I would use a small brush (Purdy) to cut in all the corners and intricate hand carved places and to go around the hardware, and roll with a small foam roller on all of the main flat surfaces.

I used to be so meticulous about taking everything apart on furniture and painting each individual piece one at a time, then screwing all of the doors/ hinges back on, etc. but I have since found it to be so unnecessary and such a waste of time.  If you have a steady hand, just cut in carefully around all of the hardware and hinges.  I would suggest however, taking off the base plate (or whatever it's called) around the foot pedals of the piano (can you tell I don't play???) and clean that off really well.  If you want a more contemporary/ modern look you can spray paint that piece a hammered bronze or pewter, but I think it would add to the vintage charm if you keep it the original color. 

  • Distress away
This step is optional, but since this is a post for What Would Penny Wenny Do, I'm telling you what I would do.  I would lightly distress the edges, corners, and high points of the piano with a sanding block, allowing the wood to show through.  Then I would glaze, wax, or stain in those same areas.  There are so many techniques and options to do this.  My personal preference (as of lately) is to use Minwax stain in a deep color like Dark Walnut or Jacobean, and very lightly apply it with a rag to the piece of furniture to the areas that you just distressed.  You can read in more detail about how to accomplish that from a previous post of mine HERE.

  •  Protect her well
Last but certainly not least, I would apply a finishing protective coat.  I would suggest using a clear wax that is soft enough to apply with a brush particularly in the nooks and crannies, like Annie Sloan clear wax, or Fiddes and Sons.  Note- I do love Minwax paste finishing wax (particularly for convenience of purchasing at HD and cost), but it is very thick so it clumps up in nooks and crannies, and only really works well on flat surfaces.  If cost is an issue, a polyurethane coat will work great!  I would suggest using Minwax Polyurethane in the satin finish, and apply it the same way that you did the paint (foam roller and brush), but apply several coats with a very light sanding of extra fine sandpaper between each coat to eliminate any of the bubbles it creates.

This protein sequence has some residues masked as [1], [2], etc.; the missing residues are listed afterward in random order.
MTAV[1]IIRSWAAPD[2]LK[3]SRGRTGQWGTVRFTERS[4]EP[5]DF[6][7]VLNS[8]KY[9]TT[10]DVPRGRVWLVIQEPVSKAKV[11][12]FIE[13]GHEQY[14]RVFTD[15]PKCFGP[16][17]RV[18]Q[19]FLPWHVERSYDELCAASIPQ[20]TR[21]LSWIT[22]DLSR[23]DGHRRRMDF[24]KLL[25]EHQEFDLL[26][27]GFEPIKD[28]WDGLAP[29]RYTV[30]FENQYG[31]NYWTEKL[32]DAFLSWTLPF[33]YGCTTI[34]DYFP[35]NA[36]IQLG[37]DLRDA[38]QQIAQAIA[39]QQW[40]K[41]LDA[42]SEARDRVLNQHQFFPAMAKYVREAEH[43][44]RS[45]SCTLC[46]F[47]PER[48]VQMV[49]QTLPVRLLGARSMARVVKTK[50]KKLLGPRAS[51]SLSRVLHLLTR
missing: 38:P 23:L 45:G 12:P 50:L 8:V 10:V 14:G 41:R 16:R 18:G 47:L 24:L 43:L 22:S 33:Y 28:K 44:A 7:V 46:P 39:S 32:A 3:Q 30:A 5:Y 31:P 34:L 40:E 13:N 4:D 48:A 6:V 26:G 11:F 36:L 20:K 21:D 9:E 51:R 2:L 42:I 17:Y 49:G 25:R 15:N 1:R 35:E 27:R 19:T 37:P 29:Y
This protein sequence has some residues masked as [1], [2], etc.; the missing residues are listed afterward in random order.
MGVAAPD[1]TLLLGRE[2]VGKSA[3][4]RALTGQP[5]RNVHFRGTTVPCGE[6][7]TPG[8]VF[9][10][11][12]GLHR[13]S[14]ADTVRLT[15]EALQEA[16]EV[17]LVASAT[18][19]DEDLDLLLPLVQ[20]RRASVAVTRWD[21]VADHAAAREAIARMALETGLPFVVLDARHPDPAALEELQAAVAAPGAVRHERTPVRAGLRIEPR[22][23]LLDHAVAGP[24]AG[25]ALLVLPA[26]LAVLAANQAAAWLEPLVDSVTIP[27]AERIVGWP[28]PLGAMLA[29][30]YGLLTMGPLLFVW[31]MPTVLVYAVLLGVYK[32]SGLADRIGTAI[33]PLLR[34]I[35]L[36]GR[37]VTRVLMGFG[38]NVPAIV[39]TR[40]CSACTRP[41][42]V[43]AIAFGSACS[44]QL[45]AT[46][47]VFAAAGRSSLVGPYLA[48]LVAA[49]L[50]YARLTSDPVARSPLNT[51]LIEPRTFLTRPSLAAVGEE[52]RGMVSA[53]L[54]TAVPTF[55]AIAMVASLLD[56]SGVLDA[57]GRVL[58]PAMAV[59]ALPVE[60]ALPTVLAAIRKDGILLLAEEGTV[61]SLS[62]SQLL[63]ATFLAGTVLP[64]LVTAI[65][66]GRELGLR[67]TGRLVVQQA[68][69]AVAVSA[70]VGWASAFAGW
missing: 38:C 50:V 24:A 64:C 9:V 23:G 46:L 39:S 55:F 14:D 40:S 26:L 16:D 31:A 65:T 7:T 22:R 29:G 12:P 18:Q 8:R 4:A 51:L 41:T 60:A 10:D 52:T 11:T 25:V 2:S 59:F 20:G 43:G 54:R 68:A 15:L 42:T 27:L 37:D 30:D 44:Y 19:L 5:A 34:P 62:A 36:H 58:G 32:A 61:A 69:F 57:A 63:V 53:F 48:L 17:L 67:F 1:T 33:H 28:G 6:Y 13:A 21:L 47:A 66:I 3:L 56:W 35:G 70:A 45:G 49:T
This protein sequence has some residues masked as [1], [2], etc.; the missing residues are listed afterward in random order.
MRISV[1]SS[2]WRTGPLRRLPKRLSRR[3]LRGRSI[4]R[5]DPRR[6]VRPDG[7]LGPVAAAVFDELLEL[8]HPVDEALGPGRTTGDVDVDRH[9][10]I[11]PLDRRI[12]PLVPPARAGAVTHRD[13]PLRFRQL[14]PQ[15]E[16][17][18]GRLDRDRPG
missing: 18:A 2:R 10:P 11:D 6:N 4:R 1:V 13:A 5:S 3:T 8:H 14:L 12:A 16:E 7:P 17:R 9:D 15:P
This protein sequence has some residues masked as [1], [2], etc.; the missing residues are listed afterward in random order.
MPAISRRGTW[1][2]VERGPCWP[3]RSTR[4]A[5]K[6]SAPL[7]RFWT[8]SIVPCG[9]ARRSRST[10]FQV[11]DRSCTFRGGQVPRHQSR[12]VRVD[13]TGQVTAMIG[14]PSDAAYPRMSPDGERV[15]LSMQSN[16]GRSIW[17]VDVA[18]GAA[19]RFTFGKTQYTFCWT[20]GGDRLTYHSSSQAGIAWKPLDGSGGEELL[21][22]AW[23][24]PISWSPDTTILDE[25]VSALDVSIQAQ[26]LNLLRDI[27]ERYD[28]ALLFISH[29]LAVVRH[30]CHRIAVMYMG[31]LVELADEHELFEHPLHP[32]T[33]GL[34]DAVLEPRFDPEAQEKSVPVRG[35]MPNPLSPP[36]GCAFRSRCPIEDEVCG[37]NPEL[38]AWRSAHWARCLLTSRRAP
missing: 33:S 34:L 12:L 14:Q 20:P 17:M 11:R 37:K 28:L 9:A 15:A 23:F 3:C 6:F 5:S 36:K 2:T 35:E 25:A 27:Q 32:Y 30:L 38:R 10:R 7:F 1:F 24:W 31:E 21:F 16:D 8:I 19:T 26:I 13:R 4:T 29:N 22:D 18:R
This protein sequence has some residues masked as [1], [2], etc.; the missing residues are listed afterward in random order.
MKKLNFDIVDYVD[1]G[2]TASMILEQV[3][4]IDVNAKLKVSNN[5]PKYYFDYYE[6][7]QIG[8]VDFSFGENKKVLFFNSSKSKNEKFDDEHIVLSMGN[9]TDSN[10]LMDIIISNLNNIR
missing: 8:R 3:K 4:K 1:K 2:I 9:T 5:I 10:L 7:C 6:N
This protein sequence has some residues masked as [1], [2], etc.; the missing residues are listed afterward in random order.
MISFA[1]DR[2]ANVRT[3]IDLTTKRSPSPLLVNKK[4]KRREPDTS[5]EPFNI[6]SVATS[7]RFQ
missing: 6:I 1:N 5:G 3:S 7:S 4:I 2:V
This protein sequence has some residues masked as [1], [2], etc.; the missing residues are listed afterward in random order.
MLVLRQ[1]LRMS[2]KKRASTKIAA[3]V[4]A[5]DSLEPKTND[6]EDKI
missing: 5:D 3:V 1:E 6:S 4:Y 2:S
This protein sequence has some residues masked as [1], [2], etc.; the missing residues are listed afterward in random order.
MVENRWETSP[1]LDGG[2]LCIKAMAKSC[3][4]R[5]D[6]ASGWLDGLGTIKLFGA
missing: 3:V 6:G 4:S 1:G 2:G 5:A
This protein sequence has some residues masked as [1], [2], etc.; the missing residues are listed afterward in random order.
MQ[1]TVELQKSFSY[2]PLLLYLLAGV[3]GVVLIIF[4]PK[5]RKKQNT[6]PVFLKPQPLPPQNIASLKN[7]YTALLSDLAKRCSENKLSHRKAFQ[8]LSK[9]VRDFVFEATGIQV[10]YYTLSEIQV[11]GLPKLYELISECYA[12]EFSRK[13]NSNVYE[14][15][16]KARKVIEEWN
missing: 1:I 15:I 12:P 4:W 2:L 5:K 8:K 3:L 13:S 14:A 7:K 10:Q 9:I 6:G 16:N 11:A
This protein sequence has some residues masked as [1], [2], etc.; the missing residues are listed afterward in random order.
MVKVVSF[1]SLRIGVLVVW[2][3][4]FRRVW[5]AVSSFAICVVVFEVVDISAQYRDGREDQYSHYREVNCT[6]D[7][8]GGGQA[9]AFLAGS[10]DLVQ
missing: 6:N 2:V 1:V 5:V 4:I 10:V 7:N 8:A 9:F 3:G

• Add some pizazz
Because I am Penny Wenny, you know that I just wouldn't be able to finish this project without some sort of fabric or pattern action happening.  I think you should totally upholster the piano bench!!!  If you haven't upholstered anything before, this is actually one of the simplest upholstery projects to start with.  Find a fun fabric on sale at Home Fabrics, or online at Fabric.com, get some foam from your local DI for $1, borrow a friend's pneumatic staple gun, and have some fun!  You can refer to my tutorial HERE on how to upholster a simple rectangular shape where there wasn't anything there before.

So, easy as 1, 2, 3, right?  Please know that my suggestions are not the only way that you can refinish this.  Brooke from All Things Thrifty recently finished an amazing piano of her own using spray paint, that looks phenomenal and can be viewed HERE.  I hate all of the taping required to spray paint, so I would opt for the brush and roller but you need to do whatever works best for you.

Alright friends- now it's your part.  Pipe in please in the comments section (kindness only, please) if you have any other great suggestions or tips for Kylee when she finishes this beauty. 

Once Kylee is finished with this fabulous project she just committed to (especially  now since we shared it here) I will post her end results here.  GOOD LUCK KYLEE!

Please remember to send me any projects you have questions on.  And for those of you dedicated readers who stuck it out to the end of this lengthy post, check back soon for an Annie Sloan Chalk Paint and Wax giveaway.... yes you read that right.  See you soon friends!




  1. Love the blog tittle...so cute! You got a nice space here. Beautiful!
    Hope to see you on my blog:)

  2. Great tutorial. I redo pianos as well for a company. One suggestion I would have, (this was the requestof the piano tuners) make sure you take the pieces around the keys off and the strip of wood under he keys, otherwise yo take the risk of sealing the pieces together and makes it tough for a tuner, and the paint takes the risk of beining damaged. I love seeing other pianos, it gives me inspiration. Thank you.

  3. Have you seen this? http://www.designmom.com/2009/05/painted-piano/ I LOVE the bright color there!

    Great post, my dear!


  4. Just a tip: if using oil base stain or poly be sure to stir it and not shake it. When you shake oil base that's when you get those annoying bubbles. You'll still want to sand with fine grit sand paper between coats but the bubbles will be considerably less.

  5. It's amazing how to most people a broken piano would have no value but to a artist. A broken piano redone visually could be a great decoration for a home.

    -Zane of ontario honey


I can't wait to hear from you! If you have any detailed questions, please feel free to email me- LittleMissPennyWenny@gmail.com. Thanks!